I was lucky to get a bottle of the Flying Monkey’s Craft Brewery and City and Colour collaboration beer. It’s a high-alcohol Imperial Maple Wheat Ale brewed with maple syrup and infused with organic Bourbon vanilla pods and it is a big! Clocking in at 11.5% ABV, this is definitely a beer to share among friends. The beer is part of a special music and beer collaboration project from Flying Monkey’s which started last year with a Barenaked Ladies collaboration.
Peter Chiodo, Flying Monkeys Founder and brewer, is thrilled City and Colour wanted to be part of their collaboration project. “We had a great time coming up with the recipe. Craft beer aficionados and City and Colour fans alike are going to love this beer!” City and Colour and the Flying Monkeys’ brewers hit upon a little-tried, voluptuous beer style for the calm laziness of summer…
“We created the beer recipe in spring when the sap was running and local maple syrup farms were rocking. We’d wanted to use these great maple flavours for a while,” said Chiodo. “Dallas Green is a native son of St. Catharine’s, so the maple added the perfect touch of Ontario to this beer.”
I believe we taste with our eyes and nose as much as with our tongue so I’ll be spinning up the latest City and Colour album “The Hurry And The Harm” and cracking open this collaboration beer next week for review. Quite frankly, I am excited to try this. Maple syrup is not often used in brewing and when it is the outcome is not always great. In the meantime, you can try to pick this up at your local LCBO or at the brewery itself located in Barrie Ontario.
While I was planning on brewing my homebrew maple ale, I saw this in the depanneur and I was enticed to give it a shot. There isn’t a whole lot of information on their website regarding the beer. Schoune is a very hands on brewery, their slogan being “De la terre à la bière”.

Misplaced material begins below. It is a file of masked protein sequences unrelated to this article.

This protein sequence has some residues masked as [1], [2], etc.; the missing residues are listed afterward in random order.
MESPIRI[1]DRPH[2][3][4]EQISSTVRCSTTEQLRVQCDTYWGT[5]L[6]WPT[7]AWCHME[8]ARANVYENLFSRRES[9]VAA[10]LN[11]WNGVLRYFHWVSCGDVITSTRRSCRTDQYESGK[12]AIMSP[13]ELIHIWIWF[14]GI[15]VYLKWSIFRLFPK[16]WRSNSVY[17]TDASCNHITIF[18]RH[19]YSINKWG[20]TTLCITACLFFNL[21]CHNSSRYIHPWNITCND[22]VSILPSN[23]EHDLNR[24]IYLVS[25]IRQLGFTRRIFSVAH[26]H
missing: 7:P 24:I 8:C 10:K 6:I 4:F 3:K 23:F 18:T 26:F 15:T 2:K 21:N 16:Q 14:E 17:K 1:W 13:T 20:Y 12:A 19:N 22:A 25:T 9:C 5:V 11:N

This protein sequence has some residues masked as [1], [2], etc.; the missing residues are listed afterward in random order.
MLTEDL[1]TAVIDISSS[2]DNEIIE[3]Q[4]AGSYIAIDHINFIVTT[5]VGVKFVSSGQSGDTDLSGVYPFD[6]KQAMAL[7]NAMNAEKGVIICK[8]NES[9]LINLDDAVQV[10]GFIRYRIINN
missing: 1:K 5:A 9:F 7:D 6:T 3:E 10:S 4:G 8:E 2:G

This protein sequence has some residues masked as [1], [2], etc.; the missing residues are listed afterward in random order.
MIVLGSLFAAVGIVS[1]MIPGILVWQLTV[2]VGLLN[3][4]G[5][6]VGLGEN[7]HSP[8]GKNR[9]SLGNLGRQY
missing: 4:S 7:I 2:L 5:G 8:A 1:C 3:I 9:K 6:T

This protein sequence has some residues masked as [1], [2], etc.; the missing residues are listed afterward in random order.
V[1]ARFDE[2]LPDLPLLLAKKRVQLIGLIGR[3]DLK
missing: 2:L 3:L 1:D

The website is a bit outdated with the description of the beer, listing their maple beer as a 5%ABV but my bottle was 4.5%.
This pours with a large frothy head that dissipates quickly. It is a kind of brown or amber colour in the light. It is very good looking beer that resembles maple syrup. There is a lot of carbonation bubbles pouring off the bottom of the glass. It is a bit cloudy as well.
This beer has a great aroma. There is a sweet and maple aroma mixed with a bit of sour lemon. A bit of a strange and unexpected aroma but it is inviting. No hops noted and it is very sugary.
The taste is even more strange and unexpected. Right away you are hit with a lambic like sour flavour.The sourness is cut with a little sweetness but it is not sugary like candy. It has a slick feel in my mouth with lots of carbonation which washes away the flavours quickly. Not bitter at all and very dry and earthy at the end with some woody notes (most likely from the maple syrup). The sour sits on the tongue but doesn’t linger at the end. It is very light and refreshing all things considered.
This is a very intriguing beer. What was expected was an overwhelmingly sweet maple ale that ended up being more sour like a lambic than anything else. Maybe I am drinking a bad or an old batch. Not sure as there is no date on the bottles. I definitely want to try this again just to make sure I wasn’t drinking an old or off batch. Otherwise, the beer is interesting and surprisingly nicely refreshing. The carbonation cuts the sourness nicely and it’s relatively light. However you can’t sit and down and drink too much of this without the sour taste getting to you. In fact, I find it hard to finish a full glass of this sometimes and with my 6-pack I think I ended up dumping the last few mouth fulls.